Strident feminist checking in! ::yanks off bra, throws away razors and smacks a man across the face::
Now, the fact that so many of you probably nodded your head when I said that proves to me that you NEED to read this book. On top of the fact that Moran takes you through some of the most controversial aspects of being a woman (her first period, her abortion experience)... the point of her book is that these things shouldn't be controversial. But she didn't make this point in a preachy, angry tone. This book was one of the funniest I've read in a long time. It was the first time in awhile I posted funny passages because I felt my Facebook friends (and that one random person I spoke 4 sentences to 3 years ago at a boring party) just had to acknowledge Moran's brilliance.
The humor with which she shares her story doesn't undermine the seriousness of the loss of body autonomy, sexism and the self-esteem issues that the world forces on girls at a tender age. In fact, her comedic voice makes her point stronger. It proves that the feminist movement isn't full of bitter, angry man-haters. You can be a feminist and love and respect men at the same level you love and respect yourself. And you can do so with laughter and light and an appreciation for what it means to be a woman in today's society. She showed that you can be strong and vulnerable at the same time.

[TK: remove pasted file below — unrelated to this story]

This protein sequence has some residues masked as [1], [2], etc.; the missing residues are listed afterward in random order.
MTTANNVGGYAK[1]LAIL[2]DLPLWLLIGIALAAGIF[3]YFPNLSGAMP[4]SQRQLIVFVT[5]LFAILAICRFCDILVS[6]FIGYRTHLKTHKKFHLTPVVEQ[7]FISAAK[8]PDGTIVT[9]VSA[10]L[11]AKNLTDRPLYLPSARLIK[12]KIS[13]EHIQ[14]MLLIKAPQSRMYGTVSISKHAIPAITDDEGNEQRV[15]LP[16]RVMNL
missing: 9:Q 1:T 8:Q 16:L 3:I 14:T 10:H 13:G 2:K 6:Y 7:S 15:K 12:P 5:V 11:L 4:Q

And all I kept thinking while I read How to Be a Woman is that her two daughters are so incredibly lucky to be raised by this woman.
Though they have the vote and the Pill and haven't been burned as witches since 1727, life isn't exactly a stroll down the catwalk for modern women. They are beset by uncertainties and questions: Why are they supposed to get Brazilians? Why do bras hurt? Why the incessant talk about babies? And do men secretly hate them?
Caitlin Moran interweaves provocative observations on women's lives with laugh-out-loud funny scenes from her own, from the riot of adolescence to her development as a writer, wife, and mother. With rapier wit, Moran slices right to the truth--whether it's about the workplace, strip clubs, love, fat, abortion, popular entertainment, or children--to jump-start a new conversation about feminism. With humor, insight, and verve, How To Be a Woman lays bare the reasons why female rights and empowerment are essential issues not only for women today but also for society itself.